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Roanoke County educator sues school board over pay disparity, alleging sex-based discrimination

Roanoke County educator sues school board over pay disparity, alleging sex-based discrimination


An instructional supervisor is suing the Roanoke County School Board for sex-based wage discrimination, alleging that the county school system pays her less than male employees in the same position.

The lawsuit, filed Wednesday in the U.S. District Court for the Western District of Virginia, says there is “no legitimate reason” for the school system to pay Roanoke County Public Schools Supervisor of Science Erin Barnett less than her “similarly situated” male colleagues.

Barnett makes $258.45 per day, while a male supervisor of physical education, Kevin Burcham, makes $284.55 per day, the complaint states.

Barnett is seeking equitable pay, compensatory damages, back pay, front pay, prejudgement interest and attorney fees.

Roanoke County School Board Chair Mike Wray said Thursday that the board was unable to comment about litigation. The lawsuit had not yet arrived at the school board office, Wray said.

Barnett’s lawyer, Thomas Strelka, said in an interview that the school system has been aware of the pay differential.

“They are making it much more of an issue than it needed to be,” Strelka said.

Now, he said, a lawsuit will take time, money and resources.

“Is that not a disservice to the students and the taxpayers of Roanoke County?” he asked.

Roanoke County schools hired Barnett in 2006 as a science teacher. In 2018, Barnett was promoted and became the division’s supervisor of science. As a teacher she earned $62,040; she received $48,533 in base pay, plus additional compensation for serving as a department chair and teaching online and summer school courses, according to the complaint.

The school division initially offered her $58,108 for her new position. Barnett negotiated and the district raised its offer to $60,851.90, a figure that Jim Bradshaw, who was assistant director of human resources and is now director, said was “as high as we can go,” according to the complaint. In addition, the division denied Barnett’s request to continue teaching virtual classes, which would have yielded additional pay.

Barnett accepted the offer.

Also in 2018, the division promoted Burcham to supervisor of physical education. Though Barnett’s position “required her to perform a more demanding role” and “required a mastery of much more sophisticated technical knowledge than the position of Supervisor of Physical Education,” the division made an initial offer to Burcham of $62,601.84 and allowed him to continue to receive an additional $3,900 coaching stipend, according to the complaint. Burcham’s contract is also 20 days shorter than Barnett’s.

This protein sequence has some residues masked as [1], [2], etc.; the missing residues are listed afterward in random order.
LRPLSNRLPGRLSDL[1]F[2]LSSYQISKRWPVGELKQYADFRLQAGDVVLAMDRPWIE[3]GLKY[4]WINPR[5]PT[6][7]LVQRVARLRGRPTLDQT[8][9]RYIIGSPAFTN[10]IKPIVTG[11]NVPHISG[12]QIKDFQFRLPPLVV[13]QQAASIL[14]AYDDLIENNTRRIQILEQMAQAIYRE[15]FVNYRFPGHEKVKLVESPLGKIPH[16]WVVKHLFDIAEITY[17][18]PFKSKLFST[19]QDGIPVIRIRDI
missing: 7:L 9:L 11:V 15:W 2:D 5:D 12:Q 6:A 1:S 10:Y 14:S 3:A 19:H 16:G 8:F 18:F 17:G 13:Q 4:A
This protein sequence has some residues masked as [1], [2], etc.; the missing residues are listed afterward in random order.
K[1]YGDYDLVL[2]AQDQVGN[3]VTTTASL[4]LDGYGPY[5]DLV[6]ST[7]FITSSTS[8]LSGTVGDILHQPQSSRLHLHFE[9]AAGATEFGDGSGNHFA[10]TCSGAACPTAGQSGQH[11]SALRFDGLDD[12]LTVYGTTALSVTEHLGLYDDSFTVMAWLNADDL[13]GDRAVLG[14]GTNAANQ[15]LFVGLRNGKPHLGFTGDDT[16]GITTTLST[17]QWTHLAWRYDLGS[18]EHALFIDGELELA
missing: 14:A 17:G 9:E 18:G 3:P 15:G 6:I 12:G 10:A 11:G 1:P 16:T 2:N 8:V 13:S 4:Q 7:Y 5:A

This created a “significant pay disparity,” the lawsuit states.

Barnett met with Bradshaw in April 2019 to discuss the matter. She told him “in no uncertain terms that this pay disparity was inequitable,” according to the complaint.

Bradshaw informed Barnett two days after their meeting that the school division would not adjust her salary.

The division’s position has been that “differences in experience for educational, extracurricular, and after school activities” are considered when making salary decision, according to the complaint.

But the lawsuit argues that the coworkers’ educational background is “nearly equivalent,” and that Barnett has more teaching experience, having taught summer school, homebound and Saturday classes, served as department chair, created and taught online curriculum and coached and sponsored extracurricular activities.

In addition, while Barnett and Burcham work in different subject areas, the lawsuit includes a list of 79 identical job-related responsibilities to prove that the two are “similarly situated” colleagues.

Barnett filed a complaint with the U.S. Equal Employment Opportunity Commission in January. That was dismissed, which Strelka said is a common occurrence.

Strelka said Thursday that the lawsuit is about the school system, not about Burcham or other male employees. Barnett is friends with Burcham, which is how she first discovered the pay disparity, Strelka said.

“All the blame lies at the feet of Roanoke County Public Schools,” he said.

Barnett and Strelka attended Glenvar High School together, so Strelka said he knows the county is “beyond lucky” to employ Barnett.

“It just boils my blood,” he said.

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K-12 Education Reporter

Claire Mitzel covers K-12 education for The Roanoke Times. Contact her at (540) 981-3334 or Follow her on Twitter: @c_mitzel.

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